emacs, or pico. This is because of the way
that the IFS Translators deal with files that
start with a period.
Restricting access by domain
Below is an example, of an .htaccess file which allows
anyone on the U-M campus, or anyone connecting via a
Michnet dial-in line to access documents in the directory:
require host umich.edu
require host mich.net
In the case of the example .htaccess file (above) which
restricts access to umich.edu and mich.net addresses,
only hosts which have a valid domain name
registered in the Domain Name System (DNS) will be
allowed access. If you wish to also allow access to
U-M hosts without a DNS entry, you can include the
following lines in the .htaccess file (in addition to
the existing lines in the example):
require ip 141.211
require ip 141.212
require ip 141.213
require ip 141.214
require ip 141.215
require ip 141.216
These numbers are the network numbers for,
respectively, the U-M Ann Arbor central campus ring,
the U-M North Campus ring, the U-M EECS dept, the
Medical Center, and the Dearborn and Flint campuses.
These additional lines must be after the order
directive and before the
Restricting Access by User/Password Pair
Restricting access based on username and password
pairs operate in a very similar manner to IP
Here is an example .htaccess file which allows user
"pumpkin" to access documents in the directory ~umweb/Public/html/how-to/htacccess.sample:
require user pumpkin
- The first line is the password file to use for
authentication. Note that the password file should be in
another directory from the .htaccess file. This is so that
someone can't look at your password file and attempt to crack
the passwords in it. It would probably be best to not have
the password file in your Public/html directory anywhere, but
rather put it in another directory that the web servers can
- The second line is the group file. In this case, it's set to a
null file, because we aren't restricting access by group. In most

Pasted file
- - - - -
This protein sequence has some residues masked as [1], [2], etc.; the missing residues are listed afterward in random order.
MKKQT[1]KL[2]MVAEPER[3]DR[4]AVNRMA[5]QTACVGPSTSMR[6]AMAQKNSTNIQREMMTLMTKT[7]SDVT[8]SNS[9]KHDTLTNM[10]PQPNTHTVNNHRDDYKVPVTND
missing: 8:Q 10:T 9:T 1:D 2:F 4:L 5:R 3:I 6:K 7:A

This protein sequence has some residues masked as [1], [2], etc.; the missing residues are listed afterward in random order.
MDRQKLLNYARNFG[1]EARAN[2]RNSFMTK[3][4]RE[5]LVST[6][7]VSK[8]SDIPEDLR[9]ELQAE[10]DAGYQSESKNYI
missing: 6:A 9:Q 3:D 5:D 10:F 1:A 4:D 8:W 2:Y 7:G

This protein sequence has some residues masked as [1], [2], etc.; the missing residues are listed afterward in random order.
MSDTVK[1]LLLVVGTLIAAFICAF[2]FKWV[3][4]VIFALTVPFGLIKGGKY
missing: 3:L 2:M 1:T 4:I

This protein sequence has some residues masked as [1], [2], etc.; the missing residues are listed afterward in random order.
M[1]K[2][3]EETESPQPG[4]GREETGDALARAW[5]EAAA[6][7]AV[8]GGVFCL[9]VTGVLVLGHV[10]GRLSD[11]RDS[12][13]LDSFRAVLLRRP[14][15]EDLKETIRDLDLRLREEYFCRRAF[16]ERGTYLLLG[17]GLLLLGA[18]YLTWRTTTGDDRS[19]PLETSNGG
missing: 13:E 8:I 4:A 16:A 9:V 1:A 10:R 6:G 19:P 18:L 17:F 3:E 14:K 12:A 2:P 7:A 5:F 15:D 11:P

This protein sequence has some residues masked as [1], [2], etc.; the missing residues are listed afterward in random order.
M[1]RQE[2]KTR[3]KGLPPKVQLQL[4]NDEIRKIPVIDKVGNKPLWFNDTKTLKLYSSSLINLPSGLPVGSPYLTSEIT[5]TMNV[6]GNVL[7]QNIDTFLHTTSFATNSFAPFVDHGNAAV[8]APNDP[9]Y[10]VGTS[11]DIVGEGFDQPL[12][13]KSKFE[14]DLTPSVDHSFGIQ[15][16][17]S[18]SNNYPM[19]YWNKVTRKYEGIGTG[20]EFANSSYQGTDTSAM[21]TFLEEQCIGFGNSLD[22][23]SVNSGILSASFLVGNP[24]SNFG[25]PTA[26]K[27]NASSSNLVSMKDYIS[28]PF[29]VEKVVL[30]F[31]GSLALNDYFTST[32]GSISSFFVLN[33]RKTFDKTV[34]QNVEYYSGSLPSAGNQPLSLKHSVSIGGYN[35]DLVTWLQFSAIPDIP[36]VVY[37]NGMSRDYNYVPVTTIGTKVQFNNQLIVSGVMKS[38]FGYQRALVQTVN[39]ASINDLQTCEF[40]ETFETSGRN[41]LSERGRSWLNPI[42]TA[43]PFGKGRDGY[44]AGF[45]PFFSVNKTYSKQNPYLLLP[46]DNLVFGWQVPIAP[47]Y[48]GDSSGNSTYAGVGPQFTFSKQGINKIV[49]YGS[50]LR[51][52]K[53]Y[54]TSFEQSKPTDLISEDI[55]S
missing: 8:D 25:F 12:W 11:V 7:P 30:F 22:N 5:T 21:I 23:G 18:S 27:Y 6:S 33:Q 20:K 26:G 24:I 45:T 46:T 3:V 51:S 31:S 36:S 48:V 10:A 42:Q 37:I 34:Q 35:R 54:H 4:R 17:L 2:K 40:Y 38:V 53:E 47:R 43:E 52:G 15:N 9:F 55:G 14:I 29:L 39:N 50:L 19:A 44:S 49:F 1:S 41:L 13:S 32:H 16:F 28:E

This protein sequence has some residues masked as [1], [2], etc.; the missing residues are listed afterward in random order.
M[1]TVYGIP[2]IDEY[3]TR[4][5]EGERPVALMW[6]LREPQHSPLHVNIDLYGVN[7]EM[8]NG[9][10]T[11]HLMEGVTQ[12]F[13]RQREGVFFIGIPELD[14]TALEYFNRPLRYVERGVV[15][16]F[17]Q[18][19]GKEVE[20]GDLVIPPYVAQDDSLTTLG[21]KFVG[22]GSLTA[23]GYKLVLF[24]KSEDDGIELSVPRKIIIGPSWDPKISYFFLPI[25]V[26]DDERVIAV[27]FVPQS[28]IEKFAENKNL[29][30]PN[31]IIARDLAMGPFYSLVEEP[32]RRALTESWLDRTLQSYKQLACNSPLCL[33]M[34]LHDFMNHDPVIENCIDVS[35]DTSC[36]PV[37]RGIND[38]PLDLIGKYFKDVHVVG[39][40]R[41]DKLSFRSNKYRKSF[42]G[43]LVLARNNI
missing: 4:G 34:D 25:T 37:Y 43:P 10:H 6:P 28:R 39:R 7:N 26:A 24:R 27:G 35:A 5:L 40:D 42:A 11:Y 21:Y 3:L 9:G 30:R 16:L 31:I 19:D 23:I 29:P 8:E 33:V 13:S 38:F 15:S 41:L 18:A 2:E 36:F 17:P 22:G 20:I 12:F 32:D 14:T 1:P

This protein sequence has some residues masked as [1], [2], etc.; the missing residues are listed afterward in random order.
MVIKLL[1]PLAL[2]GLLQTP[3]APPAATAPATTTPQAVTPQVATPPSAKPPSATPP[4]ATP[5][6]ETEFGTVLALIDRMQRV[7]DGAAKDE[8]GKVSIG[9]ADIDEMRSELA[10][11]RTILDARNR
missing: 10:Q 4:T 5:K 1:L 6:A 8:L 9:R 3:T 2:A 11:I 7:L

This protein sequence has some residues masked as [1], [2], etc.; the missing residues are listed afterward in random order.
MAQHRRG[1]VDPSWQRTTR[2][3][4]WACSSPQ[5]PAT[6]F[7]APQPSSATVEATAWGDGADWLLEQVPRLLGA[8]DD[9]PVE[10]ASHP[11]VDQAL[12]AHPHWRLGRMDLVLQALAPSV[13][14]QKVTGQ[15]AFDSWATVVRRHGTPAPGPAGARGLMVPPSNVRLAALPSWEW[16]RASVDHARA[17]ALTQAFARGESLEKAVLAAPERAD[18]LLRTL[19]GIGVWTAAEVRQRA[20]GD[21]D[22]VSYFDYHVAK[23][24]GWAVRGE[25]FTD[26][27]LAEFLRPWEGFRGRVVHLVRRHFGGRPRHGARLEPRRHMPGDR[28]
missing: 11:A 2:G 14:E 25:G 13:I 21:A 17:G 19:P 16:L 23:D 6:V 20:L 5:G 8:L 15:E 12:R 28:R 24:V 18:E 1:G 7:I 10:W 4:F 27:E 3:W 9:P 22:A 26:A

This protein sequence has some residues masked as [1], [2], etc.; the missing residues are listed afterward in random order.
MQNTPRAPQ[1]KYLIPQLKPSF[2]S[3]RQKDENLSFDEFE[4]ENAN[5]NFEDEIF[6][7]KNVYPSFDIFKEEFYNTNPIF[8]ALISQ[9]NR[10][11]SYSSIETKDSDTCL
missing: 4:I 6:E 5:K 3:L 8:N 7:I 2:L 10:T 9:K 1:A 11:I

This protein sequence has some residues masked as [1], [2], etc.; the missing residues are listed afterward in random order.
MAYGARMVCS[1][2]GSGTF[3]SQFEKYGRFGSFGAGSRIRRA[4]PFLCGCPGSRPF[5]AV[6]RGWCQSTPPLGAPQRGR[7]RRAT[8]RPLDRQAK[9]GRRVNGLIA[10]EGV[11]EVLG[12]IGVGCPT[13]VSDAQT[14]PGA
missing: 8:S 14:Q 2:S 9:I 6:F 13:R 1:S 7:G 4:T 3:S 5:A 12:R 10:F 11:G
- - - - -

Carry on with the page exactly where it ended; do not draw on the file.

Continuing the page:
cases, this file will be not be needed, and if it is, it will be kept
with the password file.
- The third line gives the Realm name for which protection is
provided. It should be set to something descriptive for the protected
pages. This name can't use spaces.
- The fourth line specifies basic HTTPd authentication.
- Between the <Limit GET> and </Limit> lines, there can be any number of
require lines. Each can require a user, or a group of users
specified in the group file.
You should next create a password file, in the
location that you specified for the AuthUserFile value. You can do this
with the htpasswd command on the login.itd.umich.edu servers:
htpasswd -c htpasswords pumpkin
The "-c" on that line tells htpasswd to create the
file, and the command should be run in the directory
specified for the password file.
You can add users to the password file with the command:
htpasswd htpasswords newuser
Note: You should NOT use your Kerberos password
here. This is because of the inherent insecurity of
this method of authentication, and the fact that anyone
can "sniff" your password off the network. If you use
your Kerberos password, someone could seriously abuse
your computing account, files, mail, etc.
Sample Restricting Access
is an example of a page restricted to the username
pumpkin, with password pie.
Further documentation can be found in the Apache
.htaccess files documentation.